U.S. Pat. No. 5,031,576 issued to Robert Weinberg on Jul. 16, 1991 discloses an adjustable strap with a buckle at one end and a connector at the other end. The connector is attachable to the collar at a variety of locations.

U.S. Pat. No. 3,995,598 issued to Elston Gardner on Dec. 7, 1976 discloses a chain type choke collar with a breakable link to the tether.

U.S. Pat. No. 4,321,891 issued to Romane G. Moelier on Mar. 30, 1982 discloses an adjustable animal collar form from a continuous strap. One end of the strap attaches to a first ring and has a snap ring for attachment of a leash. The strap passes through a buckle and is looped through the first ring and attached to the buckle. By shifting the buckle relative to the strap the neck size can be changed as desired.

U.S. Pat. No. 4,996,948 issued to Valerie Klein on Mar. 5, 1991 disclose a choke collar where an additional chain link is added to the underside of the collar so the choke ring tends to stay at the top of the neck of an animal.

German patent No DE 3925-548 A discloses an animal collar which has a snap lock or clasp and a loop arrangement which is steplessly adjustable.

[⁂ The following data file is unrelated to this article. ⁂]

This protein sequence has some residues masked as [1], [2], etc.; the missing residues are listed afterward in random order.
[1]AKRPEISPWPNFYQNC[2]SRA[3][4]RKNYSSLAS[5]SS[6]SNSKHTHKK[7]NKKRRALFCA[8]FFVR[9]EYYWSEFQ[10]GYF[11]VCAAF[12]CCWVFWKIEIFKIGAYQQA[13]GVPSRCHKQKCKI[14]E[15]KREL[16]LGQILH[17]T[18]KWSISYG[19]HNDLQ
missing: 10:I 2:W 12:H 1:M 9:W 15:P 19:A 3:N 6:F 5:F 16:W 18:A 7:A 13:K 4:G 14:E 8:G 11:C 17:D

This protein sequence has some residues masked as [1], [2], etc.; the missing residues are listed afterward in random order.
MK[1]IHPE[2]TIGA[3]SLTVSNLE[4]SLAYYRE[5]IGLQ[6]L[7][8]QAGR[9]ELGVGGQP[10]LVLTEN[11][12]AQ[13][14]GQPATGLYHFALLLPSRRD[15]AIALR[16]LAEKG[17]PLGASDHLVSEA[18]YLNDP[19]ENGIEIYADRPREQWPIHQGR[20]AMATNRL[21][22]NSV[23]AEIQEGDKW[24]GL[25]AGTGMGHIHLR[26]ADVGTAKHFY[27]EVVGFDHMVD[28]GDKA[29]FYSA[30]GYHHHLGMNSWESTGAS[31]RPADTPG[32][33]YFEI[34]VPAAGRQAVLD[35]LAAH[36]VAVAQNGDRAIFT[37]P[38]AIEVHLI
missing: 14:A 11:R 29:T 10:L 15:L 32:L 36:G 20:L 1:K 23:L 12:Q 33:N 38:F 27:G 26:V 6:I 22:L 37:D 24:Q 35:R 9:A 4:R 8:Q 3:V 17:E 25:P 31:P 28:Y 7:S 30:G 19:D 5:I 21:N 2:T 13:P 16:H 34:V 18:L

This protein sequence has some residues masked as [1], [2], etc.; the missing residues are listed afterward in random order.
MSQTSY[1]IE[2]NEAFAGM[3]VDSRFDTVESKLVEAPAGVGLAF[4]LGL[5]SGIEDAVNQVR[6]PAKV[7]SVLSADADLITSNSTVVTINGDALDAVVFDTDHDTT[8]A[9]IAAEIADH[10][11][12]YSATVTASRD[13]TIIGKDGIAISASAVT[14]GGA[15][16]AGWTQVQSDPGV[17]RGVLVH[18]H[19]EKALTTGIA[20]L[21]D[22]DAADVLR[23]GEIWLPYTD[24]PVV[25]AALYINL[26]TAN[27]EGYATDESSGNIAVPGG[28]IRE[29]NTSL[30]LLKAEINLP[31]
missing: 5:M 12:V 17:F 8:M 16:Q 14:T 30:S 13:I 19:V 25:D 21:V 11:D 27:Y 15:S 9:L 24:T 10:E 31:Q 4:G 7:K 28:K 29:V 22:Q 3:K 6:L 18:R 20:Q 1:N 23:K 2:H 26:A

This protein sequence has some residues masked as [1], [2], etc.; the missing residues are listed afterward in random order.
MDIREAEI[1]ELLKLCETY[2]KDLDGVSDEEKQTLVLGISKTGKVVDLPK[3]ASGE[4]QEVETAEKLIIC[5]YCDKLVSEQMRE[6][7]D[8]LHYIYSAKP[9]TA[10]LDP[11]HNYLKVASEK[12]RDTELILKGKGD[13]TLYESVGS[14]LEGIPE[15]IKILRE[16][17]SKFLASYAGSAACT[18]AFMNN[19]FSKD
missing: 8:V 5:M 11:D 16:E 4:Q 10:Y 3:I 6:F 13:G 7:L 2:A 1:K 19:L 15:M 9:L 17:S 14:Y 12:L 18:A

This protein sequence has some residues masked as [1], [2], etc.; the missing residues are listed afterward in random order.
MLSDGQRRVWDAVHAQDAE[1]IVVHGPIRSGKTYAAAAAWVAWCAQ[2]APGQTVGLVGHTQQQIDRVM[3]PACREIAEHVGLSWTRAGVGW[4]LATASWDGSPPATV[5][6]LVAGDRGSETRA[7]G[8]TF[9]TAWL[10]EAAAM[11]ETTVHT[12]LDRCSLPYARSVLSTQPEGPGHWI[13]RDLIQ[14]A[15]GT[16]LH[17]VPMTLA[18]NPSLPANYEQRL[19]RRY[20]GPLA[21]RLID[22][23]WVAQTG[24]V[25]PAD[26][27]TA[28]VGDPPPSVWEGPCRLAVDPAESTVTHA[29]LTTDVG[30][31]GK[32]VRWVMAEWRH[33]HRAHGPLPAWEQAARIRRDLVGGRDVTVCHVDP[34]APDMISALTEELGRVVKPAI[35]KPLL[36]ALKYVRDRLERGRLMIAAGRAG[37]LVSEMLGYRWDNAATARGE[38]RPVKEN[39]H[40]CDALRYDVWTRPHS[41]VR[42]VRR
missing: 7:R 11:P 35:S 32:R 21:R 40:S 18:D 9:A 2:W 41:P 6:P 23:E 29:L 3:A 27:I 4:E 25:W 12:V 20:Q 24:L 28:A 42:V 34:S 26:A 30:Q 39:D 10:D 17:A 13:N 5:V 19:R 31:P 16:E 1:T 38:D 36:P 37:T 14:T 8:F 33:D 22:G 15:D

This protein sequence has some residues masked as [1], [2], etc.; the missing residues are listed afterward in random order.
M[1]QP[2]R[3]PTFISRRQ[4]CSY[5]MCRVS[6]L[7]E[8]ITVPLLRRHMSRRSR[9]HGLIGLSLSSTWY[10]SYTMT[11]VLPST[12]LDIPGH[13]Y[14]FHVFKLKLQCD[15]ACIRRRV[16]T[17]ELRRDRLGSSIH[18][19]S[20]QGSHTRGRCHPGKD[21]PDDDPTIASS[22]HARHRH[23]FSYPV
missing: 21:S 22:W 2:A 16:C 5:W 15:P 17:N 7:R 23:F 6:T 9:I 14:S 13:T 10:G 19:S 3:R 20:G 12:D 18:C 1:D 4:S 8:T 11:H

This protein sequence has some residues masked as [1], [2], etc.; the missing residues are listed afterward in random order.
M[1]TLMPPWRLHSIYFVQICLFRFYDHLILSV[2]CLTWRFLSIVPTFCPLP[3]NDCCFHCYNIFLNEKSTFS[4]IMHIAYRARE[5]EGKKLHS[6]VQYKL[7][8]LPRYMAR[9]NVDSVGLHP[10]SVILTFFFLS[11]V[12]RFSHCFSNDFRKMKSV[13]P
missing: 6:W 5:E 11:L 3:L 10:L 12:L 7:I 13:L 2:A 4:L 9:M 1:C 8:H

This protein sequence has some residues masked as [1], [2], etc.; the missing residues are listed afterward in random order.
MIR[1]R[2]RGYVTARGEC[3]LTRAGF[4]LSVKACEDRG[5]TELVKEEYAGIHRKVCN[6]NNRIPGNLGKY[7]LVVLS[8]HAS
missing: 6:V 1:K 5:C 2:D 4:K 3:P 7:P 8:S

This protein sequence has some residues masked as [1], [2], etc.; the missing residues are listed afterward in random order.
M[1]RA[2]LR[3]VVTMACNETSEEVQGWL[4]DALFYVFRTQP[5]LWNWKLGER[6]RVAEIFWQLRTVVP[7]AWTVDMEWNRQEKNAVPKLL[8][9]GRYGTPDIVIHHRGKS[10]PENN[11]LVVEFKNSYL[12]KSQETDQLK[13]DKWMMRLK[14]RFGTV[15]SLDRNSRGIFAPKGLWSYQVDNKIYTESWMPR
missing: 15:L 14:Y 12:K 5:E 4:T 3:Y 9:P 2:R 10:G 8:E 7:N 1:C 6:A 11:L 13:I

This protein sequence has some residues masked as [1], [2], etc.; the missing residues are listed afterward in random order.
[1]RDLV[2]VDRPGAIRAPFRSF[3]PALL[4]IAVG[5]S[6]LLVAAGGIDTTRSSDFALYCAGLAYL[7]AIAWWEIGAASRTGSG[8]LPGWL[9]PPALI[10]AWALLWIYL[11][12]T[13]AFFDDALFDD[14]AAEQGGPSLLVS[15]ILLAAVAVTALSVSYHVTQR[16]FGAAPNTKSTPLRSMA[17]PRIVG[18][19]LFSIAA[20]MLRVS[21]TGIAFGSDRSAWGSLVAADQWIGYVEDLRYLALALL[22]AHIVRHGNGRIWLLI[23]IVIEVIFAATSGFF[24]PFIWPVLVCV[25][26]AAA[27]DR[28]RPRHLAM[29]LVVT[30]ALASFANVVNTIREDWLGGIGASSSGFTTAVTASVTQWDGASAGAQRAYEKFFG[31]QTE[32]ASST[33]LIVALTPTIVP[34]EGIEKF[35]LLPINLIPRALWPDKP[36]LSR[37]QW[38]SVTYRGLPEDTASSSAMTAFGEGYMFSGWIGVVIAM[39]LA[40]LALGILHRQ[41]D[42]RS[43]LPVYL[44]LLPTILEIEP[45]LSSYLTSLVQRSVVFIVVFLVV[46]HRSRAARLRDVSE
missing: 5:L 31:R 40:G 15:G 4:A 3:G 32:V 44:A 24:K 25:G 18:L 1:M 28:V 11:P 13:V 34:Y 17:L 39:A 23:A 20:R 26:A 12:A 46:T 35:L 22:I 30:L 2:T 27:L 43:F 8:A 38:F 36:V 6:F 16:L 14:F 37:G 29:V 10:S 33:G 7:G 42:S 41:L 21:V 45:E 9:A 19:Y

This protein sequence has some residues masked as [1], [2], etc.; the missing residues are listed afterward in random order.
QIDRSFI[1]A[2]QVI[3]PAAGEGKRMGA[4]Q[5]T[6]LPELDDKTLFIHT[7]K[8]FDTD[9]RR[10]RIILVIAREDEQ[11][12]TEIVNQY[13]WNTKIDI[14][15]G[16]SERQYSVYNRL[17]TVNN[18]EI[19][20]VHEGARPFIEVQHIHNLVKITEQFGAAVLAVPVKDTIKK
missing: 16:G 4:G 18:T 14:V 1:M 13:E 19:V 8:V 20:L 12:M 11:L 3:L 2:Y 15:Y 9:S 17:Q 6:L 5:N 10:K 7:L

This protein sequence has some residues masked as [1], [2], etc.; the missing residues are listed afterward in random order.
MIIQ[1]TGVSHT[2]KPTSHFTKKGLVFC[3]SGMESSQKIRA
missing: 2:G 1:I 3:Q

Swiss patent No. 197,721 discloses an adjustable collar which has chains for adjustment purposes.

SUMMARY OF THE INVENTION

In the present invention, an animal leash is constructed preferably from a flexible, light weight flat webbing material such as nylon or polystyrene. A first collar strap member has its ends attached to "D" rings. The attachment is by virtue of each end of the strap respectively passing through a ring and being sewed to the strap thereby to attach a ring to the strap member. A second leash strap member has one end which passes through each of the "D" rings and is attached to an intermediate section of the strap by sewing thereby to form a control loop which connects to the "D" rings on the first collar strap member. The other end of the lease strap member is folded and sewed to form a loop handle. The portions of the leash strap member forming the control loop are received within a tubular flexible frictional gripping member. The gripping member has a diameter sized so that when the gripping member is located on side by side strap portions of the control loop, the gripping member assumes an oval shape and the edges of the strap members are curled to conform to the oval curvature of the gripping member.